Our group weeded all around the front of Bonney Castle. We moved rocks from the back of the yard to the front of the yard. Then our group cleaned up the shrubs of Bonney Castle. We improved the appearance of Bonney Castle when you walk by. We cleaned up the shrubbery to help with the growth development of the plant. The shrubs need to be maintained in order to grow. Also our group moved mulch from a large pile to be distributed around the garden. That took up the last three hours of our campus day. The mulch was moved to save money and use our own resources. We saved money using our own. This mulch was used for the plants around the garden.
Dry stacked stones- This shows a similar process to how we constructed our rock wall using the sandstone rock slabs near our area.
The large pile of rocks are the beginning of our rock wall that will run the length of the house. These large mostly sandstone rock slabs are from the previous wall that were located at Bonney Castle and then torn down because of its deteriorating condition. By using rocks that are original to the area mined locally we avoid the carbon footprint of shipping in new stones from a distant quarry. We dug a trench for a solid foundation to build on. The placing of the wall creates a watershed between the house and the driveway, making water drainage more efficient and less damaging to the environment.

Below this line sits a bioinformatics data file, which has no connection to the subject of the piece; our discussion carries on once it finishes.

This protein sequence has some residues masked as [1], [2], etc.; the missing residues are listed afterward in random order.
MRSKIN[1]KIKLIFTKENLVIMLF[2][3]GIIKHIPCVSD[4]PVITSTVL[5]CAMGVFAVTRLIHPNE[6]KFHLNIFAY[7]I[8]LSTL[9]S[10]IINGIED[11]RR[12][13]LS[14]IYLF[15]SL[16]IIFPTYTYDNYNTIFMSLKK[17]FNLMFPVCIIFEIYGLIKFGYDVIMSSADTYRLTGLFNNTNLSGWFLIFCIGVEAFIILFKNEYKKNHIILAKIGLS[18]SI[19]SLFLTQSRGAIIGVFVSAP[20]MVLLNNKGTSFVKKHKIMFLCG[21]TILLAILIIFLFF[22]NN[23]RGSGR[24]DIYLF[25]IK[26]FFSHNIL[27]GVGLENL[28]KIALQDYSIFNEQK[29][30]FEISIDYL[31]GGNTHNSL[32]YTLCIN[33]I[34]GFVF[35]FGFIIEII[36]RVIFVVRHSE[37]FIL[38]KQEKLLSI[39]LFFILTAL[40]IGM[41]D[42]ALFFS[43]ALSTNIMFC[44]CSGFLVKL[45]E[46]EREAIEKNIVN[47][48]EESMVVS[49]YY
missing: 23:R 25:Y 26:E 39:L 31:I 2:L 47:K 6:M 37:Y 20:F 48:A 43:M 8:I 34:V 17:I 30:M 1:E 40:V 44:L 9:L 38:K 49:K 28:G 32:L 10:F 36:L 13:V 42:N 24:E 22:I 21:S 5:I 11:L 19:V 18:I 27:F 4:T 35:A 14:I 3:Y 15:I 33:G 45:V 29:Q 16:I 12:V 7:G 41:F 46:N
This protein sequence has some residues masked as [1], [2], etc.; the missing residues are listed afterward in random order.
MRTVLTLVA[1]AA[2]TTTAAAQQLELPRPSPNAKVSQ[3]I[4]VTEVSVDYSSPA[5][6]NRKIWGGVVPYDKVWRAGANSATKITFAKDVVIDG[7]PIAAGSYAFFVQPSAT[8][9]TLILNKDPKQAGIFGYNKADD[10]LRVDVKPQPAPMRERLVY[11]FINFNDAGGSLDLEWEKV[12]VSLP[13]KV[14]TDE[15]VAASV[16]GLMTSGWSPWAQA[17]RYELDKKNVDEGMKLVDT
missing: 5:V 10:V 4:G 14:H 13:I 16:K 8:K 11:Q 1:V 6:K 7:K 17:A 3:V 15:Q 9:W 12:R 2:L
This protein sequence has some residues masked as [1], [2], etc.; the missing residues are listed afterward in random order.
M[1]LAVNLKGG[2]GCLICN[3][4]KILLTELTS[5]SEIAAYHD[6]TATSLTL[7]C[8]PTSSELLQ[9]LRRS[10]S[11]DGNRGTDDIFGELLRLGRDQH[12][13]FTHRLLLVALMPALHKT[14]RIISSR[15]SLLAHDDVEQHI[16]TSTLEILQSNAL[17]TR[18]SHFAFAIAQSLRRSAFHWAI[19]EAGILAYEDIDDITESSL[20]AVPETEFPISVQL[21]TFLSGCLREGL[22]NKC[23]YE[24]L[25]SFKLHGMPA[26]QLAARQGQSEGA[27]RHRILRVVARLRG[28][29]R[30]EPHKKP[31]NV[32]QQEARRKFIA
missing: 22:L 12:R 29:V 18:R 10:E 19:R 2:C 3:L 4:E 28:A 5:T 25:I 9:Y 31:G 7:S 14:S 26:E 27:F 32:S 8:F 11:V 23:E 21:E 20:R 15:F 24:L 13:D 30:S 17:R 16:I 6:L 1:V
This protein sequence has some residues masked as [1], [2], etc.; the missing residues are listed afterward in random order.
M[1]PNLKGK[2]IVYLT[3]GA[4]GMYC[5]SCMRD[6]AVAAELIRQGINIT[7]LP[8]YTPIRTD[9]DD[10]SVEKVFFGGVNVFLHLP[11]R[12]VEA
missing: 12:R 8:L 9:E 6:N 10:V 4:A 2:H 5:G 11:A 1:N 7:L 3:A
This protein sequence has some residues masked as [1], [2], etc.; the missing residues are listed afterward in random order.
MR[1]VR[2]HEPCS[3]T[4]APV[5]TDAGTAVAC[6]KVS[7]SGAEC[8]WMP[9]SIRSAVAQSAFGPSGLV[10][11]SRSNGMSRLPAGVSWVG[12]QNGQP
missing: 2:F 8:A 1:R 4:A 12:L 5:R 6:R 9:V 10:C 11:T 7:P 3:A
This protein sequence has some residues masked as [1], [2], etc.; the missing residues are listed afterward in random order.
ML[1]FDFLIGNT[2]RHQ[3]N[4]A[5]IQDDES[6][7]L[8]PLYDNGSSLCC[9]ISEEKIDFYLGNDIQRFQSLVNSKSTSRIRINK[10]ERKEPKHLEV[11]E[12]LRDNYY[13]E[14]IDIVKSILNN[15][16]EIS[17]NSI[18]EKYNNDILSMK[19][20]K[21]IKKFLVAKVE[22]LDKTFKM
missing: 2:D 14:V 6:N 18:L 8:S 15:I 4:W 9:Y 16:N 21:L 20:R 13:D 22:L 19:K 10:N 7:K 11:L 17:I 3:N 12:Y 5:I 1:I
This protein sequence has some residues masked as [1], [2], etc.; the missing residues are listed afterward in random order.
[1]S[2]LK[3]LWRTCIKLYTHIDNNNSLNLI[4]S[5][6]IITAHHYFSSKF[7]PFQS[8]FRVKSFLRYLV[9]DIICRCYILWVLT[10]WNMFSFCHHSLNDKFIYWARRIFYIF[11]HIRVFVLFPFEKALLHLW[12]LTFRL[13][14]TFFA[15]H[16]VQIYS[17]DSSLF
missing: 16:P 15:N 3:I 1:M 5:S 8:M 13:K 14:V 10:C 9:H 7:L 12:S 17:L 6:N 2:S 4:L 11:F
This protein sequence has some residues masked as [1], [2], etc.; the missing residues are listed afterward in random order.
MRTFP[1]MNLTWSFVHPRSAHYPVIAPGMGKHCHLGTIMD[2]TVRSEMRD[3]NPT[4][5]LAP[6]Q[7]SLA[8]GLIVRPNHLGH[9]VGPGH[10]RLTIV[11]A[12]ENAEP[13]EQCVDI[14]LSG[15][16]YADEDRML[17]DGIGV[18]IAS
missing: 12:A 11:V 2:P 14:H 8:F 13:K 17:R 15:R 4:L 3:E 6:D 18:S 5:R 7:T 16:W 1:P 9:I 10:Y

We were there for ten hours and by the time we left the location, everyone could notice what a hard long day everyone put in to Bonney Castle.Our group tried to be efficient with our work so that it could make a difference.
Matt Laird, Tony Dutton, Lauren White, Jaclyn Keresman
What is a Watershed
- Link to a video explaining watersheds